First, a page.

At GolfWRX, our goal is to satisfy all of our your golfing needs, whether it’s the latest equipment, instruction, reviews or news from around the tours. We cover it all and more on our front page and in our forums, and we’re proud of the job we did in 2015.
Below is the final list of our absolute favorite stories from 2015. We thought many of our GolfWRX readers would have some downtime this holiday season, and in case you do we decided to create this list for your reading pleasure.
Related: GolfWRX’s Top-10 stories from 2014
Congratulations to the writers who were chosen to appear on this list, and a big THANK YOU to all of the Forum Members and Featured Writers who’ve helped GolfWRX become the awesome golf community that it is.
Hole 1: The day I met Ben Hogan
- Author: Tom Stites
- Story link: Tom Stites, Hole 1: The day I met Ben Hogan
Tom Stites has spent more than 30 years in the golf industry, a career that began at the Ben Hogan Company where he worked for the man himself. Stites plans on writing 18 holes, a full round of first-hand stories, about his interactions with Hogan — the man who has had such a tremendous impact on golf equipment, golf history, the golf swing and the way golfers play the game — and other encounters in the industry.
This particular story made this list, because well, what’s more interesting than a tale about meeting Ben Hogan in a restroom?
Video: Hudson Swafford’s drill to hit more fairways
- Author: Scott Hamilton
- Story link: Video: Hudson Swafford’s drill to hit more fairways
Hudson Swafford’s swing instructor Scott Hamilton gave us an insider’s look into how one of the best players in the world practices his tee shots. This kind of access and instruction is what GolfWRX is all about.
The reality of aim and alignment, and why golfers get them wrong
- Author: Dennis Clark
- Story link: The reality of aim and alignment, and why golfers get them wrong
PGA Master Professional Dennis Clark is an expert at making the complicated seem simple, and addressing common misconceptions among golfers. This story about alignment is one that may change the way golfers look at setting up to a golf ball.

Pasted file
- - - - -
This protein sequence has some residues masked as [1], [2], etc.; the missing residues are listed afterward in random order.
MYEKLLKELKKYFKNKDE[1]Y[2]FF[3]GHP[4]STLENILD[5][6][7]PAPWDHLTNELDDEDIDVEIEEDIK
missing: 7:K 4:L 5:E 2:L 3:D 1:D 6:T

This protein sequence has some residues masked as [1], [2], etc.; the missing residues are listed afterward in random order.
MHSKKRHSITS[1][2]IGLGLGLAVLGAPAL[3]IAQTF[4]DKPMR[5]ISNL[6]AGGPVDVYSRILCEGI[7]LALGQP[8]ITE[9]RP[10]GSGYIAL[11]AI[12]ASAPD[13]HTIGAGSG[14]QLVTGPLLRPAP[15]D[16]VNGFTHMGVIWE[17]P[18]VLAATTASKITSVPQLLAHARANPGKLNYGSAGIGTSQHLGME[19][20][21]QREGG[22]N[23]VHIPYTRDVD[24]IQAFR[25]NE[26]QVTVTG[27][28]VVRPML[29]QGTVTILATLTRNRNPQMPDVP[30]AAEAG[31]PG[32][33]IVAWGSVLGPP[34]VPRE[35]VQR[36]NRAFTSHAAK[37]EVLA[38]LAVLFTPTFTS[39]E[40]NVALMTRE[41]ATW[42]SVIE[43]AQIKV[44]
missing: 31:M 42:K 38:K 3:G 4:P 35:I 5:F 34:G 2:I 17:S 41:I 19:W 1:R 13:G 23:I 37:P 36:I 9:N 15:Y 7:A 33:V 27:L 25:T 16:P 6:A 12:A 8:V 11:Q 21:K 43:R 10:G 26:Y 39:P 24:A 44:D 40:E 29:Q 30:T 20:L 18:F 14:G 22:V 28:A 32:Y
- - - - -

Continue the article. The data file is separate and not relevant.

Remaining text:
5 things I learned traveling with a Tour player
- Author: Nick Randall
- Story link: 5 things I learned traveling with a Tour player
Nick Randall, the fitness specialist from down under, takes us behind the scenes of a PGA Tour event as he travels, works out and walks the course with PGA Tour player Cameron Smith. In terms of behind-the-scenes access into the life of a Tour player, it doesn’t get much better than this.
An added tidbit: Smith isn’t well-known in the States, but he finished T4 in the 2015 U.S. Open and T25 in the 2015 PGA Championship. He earned his 2015-2016 PGA Tour card as a non-member who finished in the top-125 on the Tour’s 2014-2015 money list. He will also tee it up in the 2016 Masters.
Kinsler putter: Will the Raptor roar like Kinsler’s engine parts?
- Author: Zak Kozuchowski
- Story link: Kinsler Putters: Will the Raptor roar like Kinsler’s engine parts?
This story embodies GolfWRX; it takes a deep dive into a unique golf product, but you don’t have to be a gearhead to enjoy reading it. The putter feature comes from GolfWRX Editor Zak Kozuchowski, who has been leading our Editorial Department since 2012.
Hit it like a girl for more distance
- Author: Justin Padjen
- Story link: Hit it like a girl for more distance
The general population of male golfers look to imitate PGA Tour players. Justin Padjen’s story explains why that’s not the best plan of action for the average male golfer. Instead, hit it #LikeAGirl
The science of adding spin to your wedge shots
- Author: Tom Stickney
- Story link: The science of adding spin to your wedge shots
If you’ve ever wondered how PGA Tour pros hit wedge shots that take a few hops and stop dead, this story is for you. Stickney takes explores the science of creating spin, and offers four ways to create more spin in your own game.
10 things not to do at a PGA Tour event
- Author: Ben Alberstadt
- Story link: 10 things not to do at a PGA Tour event
If you’re planning to attend a PGA Tour event in 2016, make sure to read this story. Most people know not to yell “baba booey,” especially during a player’s backswing, but Alberstadt examines nine other things you shouldn’t do at a Tour event. It could save you some awkward encounters and death stares.
Inside the World of counterfeit golf clubs
- Author: Barney Adams
- Story link: Inside the World of counterfeit golf clubs
Barney Adams is a legend in the golf equipment industry, and in this story he takes readers into the underground world of counterfeit golf clubs. And if you haven’t read Barney Adams before, make sure to catch up.
The absolute facts about swing weight
- Author: Tom Wishon
- Story link: The absolute facts about swing weight
When Tom Wishon talks about golf clubs, golfers listen — it’s like Phil Jackson talking about the triangle offense. This story is like a handbook on swing weight, one of the most misunderstood concepts in golf equipment.
What really determines feel in an iron
- Author: Paul Wood
- Story link: What really determines feel in an iron
Paul Wood, Senior Vice President of Engineering for Ping Golf, explains what makes an iron “feel” better, as well as the differences between forged and cast irons.
A statistical analysis of what makes Jordan Spieth great
- Author: Rich Hunt
- Story link: A statistical analysis of what makes Jordan Spieth great
Rich Hunt is a PGA Tour statistician, so when it comes to statistical breakdowns on GolfWRX, his are the most thorough and comprehensive that you’ll find. Here’s his explanation, backed by the facts, about what makes Jordan Spieth great.
Rickie Fowler’s golf clubs are like no one else’s
- Author: Andrew Tursky
- Story link: Rickie Fowler’s golf clubs are like no one else’s